$110 billion Fleet Upgrade Cost Facing Major US Carriers in Next Decade
(Source: Ascend; issued April 11, 2008)
LONDON --- Over the next decade the major US airlines are facing a potentially crippling bill running to over one hundred billion dollars to upgrade their ageing fleets, according to industry experts.

Analysis by Ascend, the world’s leading provider of information and consultancy to the global aerospace industry, reveals that the airlines face being stuck with old aircraft for years to come because they currently do not have enough firm orders to replace them. Order backlogs at both Boeing and Airbus means there is unlikely to be any quick fix.

A $20bn+ problem

The problems are particularly acute for major US carriers American Airlines, Northwest Airlines and United Airlines. All have significant numbers of ageing aircraft in service that will need to be replaced in the next few years. However, order backlogs and delays to new aircraft, such as that for the 787 announced by Boeing on Wednesday [9th April 2008] mean that even if those replacements were ordered today, they would not be delivered until around 2012-2015.

If American Airlines and United Airlines fail to place those orders soon Ascend’s data shows that in 2015 American Airlines’ fleet of:
-- 15 Boeing 767-200ER will be on average 28 years old
-- 58 Boeing 767-300ER will be on average 21 years old
-- 126 Boeing 757-200 will be on average 19 years old

And for United Airlines, in 2015 its fleet of:
-- 64 Boeing 737-300 will be on average 26 years old
-- 30 Boeing 737-500 will be on average 23 years old
-- 97 Boeing 757-200 will be on average 23 years old
-- 35 Boeing 767-300ER will be on average 20 years old

The bill for replacing these aircraft alone is likely to come to around $20bn for each airline.

In the case of Northwest its warhorse fleet of around 100 DC9’s is approaching 40 years in service.

“It is far from exaggerating to say we really are at crisis point for these airlines,” says Gehan Talwatte, Managing Director, Ascend. “American, Northwest and United will need huge numbers of new aircraft in the next decade. The difficulty is that without already having the orders in place those aircraft are not going to be delivered any time soon. But this challenge pales next to the issue of where the financing is going come from. All of the major US carriers, apart from American Airlines, have recently been through Chapter 11 bankruptcy.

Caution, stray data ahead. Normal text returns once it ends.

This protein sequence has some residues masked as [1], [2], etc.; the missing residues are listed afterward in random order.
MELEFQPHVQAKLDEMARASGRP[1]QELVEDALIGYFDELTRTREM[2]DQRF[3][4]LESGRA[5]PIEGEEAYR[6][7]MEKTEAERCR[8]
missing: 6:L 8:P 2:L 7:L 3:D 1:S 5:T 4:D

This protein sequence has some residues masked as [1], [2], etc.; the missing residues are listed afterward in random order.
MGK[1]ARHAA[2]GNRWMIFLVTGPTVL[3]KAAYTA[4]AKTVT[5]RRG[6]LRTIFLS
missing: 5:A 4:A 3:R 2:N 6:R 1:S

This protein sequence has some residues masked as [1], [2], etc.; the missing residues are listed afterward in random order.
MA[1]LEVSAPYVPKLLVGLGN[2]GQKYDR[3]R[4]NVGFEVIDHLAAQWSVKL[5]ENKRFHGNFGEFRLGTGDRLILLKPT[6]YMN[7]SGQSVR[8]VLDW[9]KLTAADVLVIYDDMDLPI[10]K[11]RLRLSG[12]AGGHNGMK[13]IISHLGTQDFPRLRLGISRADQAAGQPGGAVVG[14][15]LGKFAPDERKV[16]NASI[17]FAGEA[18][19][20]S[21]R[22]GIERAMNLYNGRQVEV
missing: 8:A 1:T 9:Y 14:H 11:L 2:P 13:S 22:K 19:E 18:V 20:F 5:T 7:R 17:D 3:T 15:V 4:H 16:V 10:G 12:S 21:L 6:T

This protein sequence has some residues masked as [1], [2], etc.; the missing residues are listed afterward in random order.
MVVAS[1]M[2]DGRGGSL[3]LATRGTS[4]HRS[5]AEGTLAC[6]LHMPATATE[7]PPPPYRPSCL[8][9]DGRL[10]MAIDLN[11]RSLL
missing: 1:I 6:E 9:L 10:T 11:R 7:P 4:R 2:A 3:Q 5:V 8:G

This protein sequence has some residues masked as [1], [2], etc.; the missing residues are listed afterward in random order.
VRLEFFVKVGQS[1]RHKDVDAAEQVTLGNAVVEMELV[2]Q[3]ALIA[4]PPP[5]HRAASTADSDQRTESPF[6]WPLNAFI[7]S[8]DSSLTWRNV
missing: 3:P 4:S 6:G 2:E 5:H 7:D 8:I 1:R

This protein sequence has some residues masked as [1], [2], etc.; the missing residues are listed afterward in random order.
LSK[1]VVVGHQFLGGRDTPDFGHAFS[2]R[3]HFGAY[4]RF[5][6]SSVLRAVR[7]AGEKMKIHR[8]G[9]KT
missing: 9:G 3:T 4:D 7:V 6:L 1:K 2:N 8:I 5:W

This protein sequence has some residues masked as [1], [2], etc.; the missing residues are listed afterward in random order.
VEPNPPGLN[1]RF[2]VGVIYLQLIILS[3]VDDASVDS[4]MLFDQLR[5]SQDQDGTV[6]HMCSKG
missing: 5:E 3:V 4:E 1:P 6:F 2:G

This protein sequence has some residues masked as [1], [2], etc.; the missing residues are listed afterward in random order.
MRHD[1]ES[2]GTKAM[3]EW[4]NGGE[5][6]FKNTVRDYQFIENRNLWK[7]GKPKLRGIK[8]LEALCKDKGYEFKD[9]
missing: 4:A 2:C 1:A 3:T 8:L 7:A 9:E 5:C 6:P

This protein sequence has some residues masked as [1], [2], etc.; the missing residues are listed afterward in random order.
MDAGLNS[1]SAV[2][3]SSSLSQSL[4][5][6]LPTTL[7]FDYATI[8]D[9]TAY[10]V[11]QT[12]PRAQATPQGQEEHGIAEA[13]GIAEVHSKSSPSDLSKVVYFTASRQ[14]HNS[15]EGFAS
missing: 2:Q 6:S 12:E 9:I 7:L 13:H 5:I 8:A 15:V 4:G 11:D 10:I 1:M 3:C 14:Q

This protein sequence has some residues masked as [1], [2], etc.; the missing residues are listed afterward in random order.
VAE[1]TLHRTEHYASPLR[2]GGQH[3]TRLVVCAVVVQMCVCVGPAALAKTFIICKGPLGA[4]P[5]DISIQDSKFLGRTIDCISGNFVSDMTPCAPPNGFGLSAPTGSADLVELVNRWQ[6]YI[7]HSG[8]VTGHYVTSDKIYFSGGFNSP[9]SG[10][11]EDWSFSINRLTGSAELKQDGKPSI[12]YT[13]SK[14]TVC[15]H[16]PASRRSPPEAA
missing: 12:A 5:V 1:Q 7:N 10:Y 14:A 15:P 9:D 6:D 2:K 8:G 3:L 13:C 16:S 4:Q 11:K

“But the tightening of the credit markets we have seen this year means lenders are much more risk averse. If a lack of financing delays these orders then American, Northwest and United are likely to be facing their toughest challenges yet. It is difficult to see how consolidation of the US market will help to solve this problem, unless there is wholesale rationalisation of services and aircraft.’”

More to come

American Airlines, Northwest Airlines and United Airlines may have short term fleet issues to address, but according to Ascend’s analysis all six of the US majors (American Airlines, United Airlines, Delta Air Lines, Northwest Airlines, Continental Airlines and US Airways) will need to place substantial orders for replacement aircraft in the next 5 to 10 years.

Ascend estimates that combined, the six airlines have the following aircraft in service that over the next 15 years will be coming to the end of their working life:

-- 34 Airbus A300-600
-- 435 MD-80
-- 400 Boeing 757-200
-- 145 Boeing 767
-- 289 Boeing 737 “Classic”
-- 25 Boeing 747-400
-- 92 DC-9

In total, the bill for replacing these 1420 aircraft will, at today’s prices, come to over $110bn.

Some orders and options for replacements have already been made by the six airlines, but Ascend’s data shows there are still many more orders necessary.

Asia ahead

Ascend also compared the current situation of the US majors with their global rivals in Asia and the Middle East. The data reveals that these carriers already have substantial orders in place for the next generation of aircraft scheduled for delivery in the next few years:

-- Emirates Airlines – has 193 new aircraft on order, more than its current fleet of 115. Current average fleet age is just 5 years.
-- Qatar Airways – has 145 new aircraft on order. It currently has a fleet of 61 aircraft, with an average age of 4 years.
-- Singapore Airlines – has 82 new aircraft on order. Its existing fleet of 97 aircraft has an average age of 6 years.
-- China – more than 800 new aircraft are scheduled for delivery to various airlines by 2016.

“What this means for the US majors,” continues Talwatte, “is that without radical change they will continue to fall further and further behind. Carriers like Singapore Airlines and Emirates are already flying younger more fuel efficient aircraft and have more on the way. Newer aircraft are substantially more fuel efficient and require less maintenance. Add in the soaring price of fuel and it is clear there are big savings for carriers with fleets of the newest, most up to date aircraft. US majors with their ageing fleets simply will not be able to compete.”


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